It turns out that connectedness is linked to happiness too. In their book Connected: The Surprising Power of Social Networks and How They Shape Our Lives, researchers Nicholas Christakis and James Fowler reveal that networks wield more control over our lives than we realize. Through our social networks, even beyond our circles of friends, we tend to be either overweight, happy, sad, successful or not in measurable ways. Knowing happy people increases the odds of you being happy by 9%, while having unhappy people around lowers it by 7%. Being geographically close helps too, upping the odds of contagious happiness by as much as 25% if they live within a mile or so. What is interesting is that the people you don’t know, but those with whom you associate do, also measurably impact your sense of well being.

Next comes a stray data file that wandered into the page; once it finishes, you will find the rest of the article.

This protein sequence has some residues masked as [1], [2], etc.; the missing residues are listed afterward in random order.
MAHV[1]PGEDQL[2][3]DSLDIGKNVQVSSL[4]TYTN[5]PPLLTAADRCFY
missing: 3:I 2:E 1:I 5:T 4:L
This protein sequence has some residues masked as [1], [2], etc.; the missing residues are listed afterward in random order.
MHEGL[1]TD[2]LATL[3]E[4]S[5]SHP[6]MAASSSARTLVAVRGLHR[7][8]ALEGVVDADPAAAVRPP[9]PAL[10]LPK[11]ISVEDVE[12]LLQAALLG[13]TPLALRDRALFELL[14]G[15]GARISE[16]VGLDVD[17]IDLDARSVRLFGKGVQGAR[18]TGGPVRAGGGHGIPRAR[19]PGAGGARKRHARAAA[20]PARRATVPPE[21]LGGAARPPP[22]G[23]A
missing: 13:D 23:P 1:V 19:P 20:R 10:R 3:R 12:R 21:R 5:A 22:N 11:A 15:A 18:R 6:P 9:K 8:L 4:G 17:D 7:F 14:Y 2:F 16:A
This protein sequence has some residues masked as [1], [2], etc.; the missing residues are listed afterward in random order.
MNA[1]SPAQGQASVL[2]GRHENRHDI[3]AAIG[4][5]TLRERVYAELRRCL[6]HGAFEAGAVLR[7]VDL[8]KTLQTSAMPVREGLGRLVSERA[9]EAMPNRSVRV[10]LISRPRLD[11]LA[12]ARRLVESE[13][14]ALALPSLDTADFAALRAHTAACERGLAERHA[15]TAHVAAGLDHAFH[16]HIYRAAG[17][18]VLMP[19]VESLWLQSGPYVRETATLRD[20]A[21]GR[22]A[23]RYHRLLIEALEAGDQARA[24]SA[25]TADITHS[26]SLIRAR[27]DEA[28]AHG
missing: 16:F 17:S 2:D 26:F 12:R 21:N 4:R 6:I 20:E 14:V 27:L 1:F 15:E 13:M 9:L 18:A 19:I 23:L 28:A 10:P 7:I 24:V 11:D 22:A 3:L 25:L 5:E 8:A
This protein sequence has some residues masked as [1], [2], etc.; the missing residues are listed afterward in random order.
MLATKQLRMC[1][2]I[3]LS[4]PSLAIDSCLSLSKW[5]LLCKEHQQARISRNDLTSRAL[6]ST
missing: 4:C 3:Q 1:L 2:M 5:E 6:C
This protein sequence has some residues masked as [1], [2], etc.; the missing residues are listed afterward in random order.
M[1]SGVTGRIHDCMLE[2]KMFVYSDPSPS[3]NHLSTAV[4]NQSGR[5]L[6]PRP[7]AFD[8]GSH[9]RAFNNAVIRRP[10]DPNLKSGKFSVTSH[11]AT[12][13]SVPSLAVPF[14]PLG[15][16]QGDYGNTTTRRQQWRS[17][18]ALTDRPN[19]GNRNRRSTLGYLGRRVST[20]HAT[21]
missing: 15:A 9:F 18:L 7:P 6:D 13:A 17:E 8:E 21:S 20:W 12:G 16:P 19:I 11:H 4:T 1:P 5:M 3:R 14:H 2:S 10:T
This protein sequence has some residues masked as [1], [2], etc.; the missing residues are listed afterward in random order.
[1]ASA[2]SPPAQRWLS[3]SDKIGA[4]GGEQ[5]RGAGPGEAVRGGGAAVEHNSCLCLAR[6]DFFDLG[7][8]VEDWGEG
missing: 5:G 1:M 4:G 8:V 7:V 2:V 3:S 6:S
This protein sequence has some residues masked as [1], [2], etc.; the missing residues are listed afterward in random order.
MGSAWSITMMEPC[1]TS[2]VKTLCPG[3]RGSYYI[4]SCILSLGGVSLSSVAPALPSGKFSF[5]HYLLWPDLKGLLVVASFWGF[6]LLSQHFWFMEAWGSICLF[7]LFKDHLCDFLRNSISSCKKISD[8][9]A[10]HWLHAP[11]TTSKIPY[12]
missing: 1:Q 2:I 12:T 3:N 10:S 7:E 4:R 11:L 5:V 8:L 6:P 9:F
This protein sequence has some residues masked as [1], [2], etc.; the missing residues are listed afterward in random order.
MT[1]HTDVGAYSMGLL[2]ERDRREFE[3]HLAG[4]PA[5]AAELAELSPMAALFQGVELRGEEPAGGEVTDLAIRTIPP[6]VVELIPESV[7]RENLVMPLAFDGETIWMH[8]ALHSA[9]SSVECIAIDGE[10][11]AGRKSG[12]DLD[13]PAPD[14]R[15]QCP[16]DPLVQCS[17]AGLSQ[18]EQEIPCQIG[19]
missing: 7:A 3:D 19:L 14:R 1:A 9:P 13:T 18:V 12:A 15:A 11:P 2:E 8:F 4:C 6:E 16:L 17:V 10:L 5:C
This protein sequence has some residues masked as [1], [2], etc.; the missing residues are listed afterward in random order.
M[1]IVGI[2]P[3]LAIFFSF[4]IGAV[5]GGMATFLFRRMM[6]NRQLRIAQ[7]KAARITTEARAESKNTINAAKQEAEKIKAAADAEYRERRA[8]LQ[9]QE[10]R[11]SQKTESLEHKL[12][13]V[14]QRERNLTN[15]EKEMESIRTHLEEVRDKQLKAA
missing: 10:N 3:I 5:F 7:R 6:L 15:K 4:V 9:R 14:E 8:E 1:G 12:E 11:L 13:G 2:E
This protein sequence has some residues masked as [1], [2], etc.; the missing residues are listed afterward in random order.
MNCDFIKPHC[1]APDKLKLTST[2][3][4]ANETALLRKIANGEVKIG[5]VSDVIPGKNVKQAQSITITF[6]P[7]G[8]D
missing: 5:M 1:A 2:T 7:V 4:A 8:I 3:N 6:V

What we can’t seem to escape entirely is our genetically determined happiness “set point.” Apparently this is the most important factor, contributing half of whatever it is that gives our spirits a lift. Another 40% relates to our choices; what we choose to do and how we decide to live our lives (This is where wine and friends come in; see also my post on Dec. 21 about how wine might combat depression.) A mere 10% apparently relates to circumstances, such as wealth and health.
So big surprise, money can’t buy happiness. But deciding to have happy people in your life gets it for free.